Unicorns. That term has been mentioned ad nauseam in the press in recent years, as private companies see their valuations swell due to a number of factors, including central banks around the world providing copious amounts of liquidity, a resurgent global economy and a number of disruptive technologies converging at once.

While the so-called unicorn needs to have a valuation of $1 billion or more, the list keeps growing and shows no sign of slowing down.

According to data compiled by research firm CBInsights, there are now 202 so-called unicorn companies, with a collective valuation of $690 billion. The industries these companies touch are as diverse as ever, including common ones such as social networking and e-commerce, but expanding into areas like health insurance and even the fitness equipment industry. 

The vast number of these companies have been founded in the past decade, but the list has grown significantly in the past five years. "Firms founded from 2012 to 2015 had a time to market cap more than twice that of firms founded from 2000 to 2003," according to a report in the Harvard Business Review. This means that start-ups founded in the past five years are growing at a rate twice as fast as those that were started a decade ago.

There has been some concern about which of these companies are able to generate meaningful revenue and how they would fare on the public markets. However, there's no denying that companies like Uber, Pinterest, SpaceX and others have changed our world forever, even if the average investor still can't own shares yet.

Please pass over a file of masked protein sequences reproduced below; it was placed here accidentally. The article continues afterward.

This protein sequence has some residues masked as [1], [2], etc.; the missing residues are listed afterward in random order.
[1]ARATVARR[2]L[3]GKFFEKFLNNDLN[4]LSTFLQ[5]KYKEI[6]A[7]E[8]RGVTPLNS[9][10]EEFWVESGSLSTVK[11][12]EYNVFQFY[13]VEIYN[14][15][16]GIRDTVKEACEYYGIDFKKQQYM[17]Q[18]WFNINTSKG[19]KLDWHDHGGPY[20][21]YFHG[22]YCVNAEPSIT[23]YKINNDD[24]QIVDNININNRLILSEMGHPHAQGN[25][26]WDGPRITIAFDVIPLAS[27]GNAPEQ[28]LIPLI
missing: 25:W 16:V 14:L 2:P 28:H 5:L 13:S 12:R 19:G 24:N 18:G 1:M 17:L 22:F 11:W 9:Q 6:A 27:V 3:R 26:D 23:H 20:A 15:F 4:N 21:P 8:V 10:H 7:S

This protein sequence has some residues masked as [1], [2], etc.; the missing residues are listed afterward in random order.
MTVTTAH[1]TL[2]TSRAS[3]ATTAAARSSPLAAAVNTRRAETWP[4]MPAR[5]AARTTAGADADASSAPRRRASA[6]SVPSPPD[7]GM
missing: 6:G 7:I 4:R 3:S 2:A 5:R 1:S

What's Hot on TheStreet

Respect the stock charts: Don't feel too relieved by volatile tech name Nvidia (NVDA) - Get Report finishing in the green on Monday after a violent selloff.

Nvidia underwent a "key reversal" on Friday that could send the stock plunging another 36%, BMO technical analyst Russ Visch said in a new note. Visch points out that normally, these pullbacks tend to lead to the stock falling back to its 200-day moving average. In the case of Nvidia, the 200-day moving average is $96.70, or $36% below Monday's closing price of $149.97. "Considerable downside risk exists here," said Visch.

On Friday, shares of Nvidia were off to another big rally, hitting new all-time highs of $168.50 following an analyst pontificating the stock could surge to $300. But the party abruptly ended Friday afternoon and continued into most of Monday's trading session. The reversal in one of the hottest tech stocks around spooked the market, pressuring shares of other high-flyers in the space such as Amazon (AMZN) - Get Report and Apple (AAPL) - Get Report .

Apple and innovation: The reality of the here and now is that the public and would-be buyers of Apple's stock harbor greater doubts about Apple's ability to innovate than in many years, reportsTheStreet. Apple did nothing to quiet those concerns by introducing its new voice activated speaker, sources explained to TheStreet.

Yet another Tesla bull: A new day, yet another Wall Street firm with some bold proclamations on electric car maker Tesla (TSLA) - Get Report . Tesla shares were upgraded to buy from hold on Tuesday by Berenberg, citing the company's "disruptive potential" in the auto industry. The company could have a "near monopolistic" opportunity to gain market share and out-perform rivals, Berenberg writes.

The firm sees Tesla shares surging about 30% from Monday's closing price to $464.

Sears' demise continues: Sears Canada said Tuesday that cash flows from sales "are not expected to be sufficient to meet obligations coming due over the next 12 months," after reporting a first quarter loss. Meanwhile, Sears Holdings Corp. (SHLD) also had more worrying news.

Apple is a holding in Jim Cramer'sAction Alerts PLUS Charitable Trust Portfolio. Want to be alerted before Cramer buys or sells AAPL? Learn more now.

With help from CBInsights, here are the ten largest private companies in the world.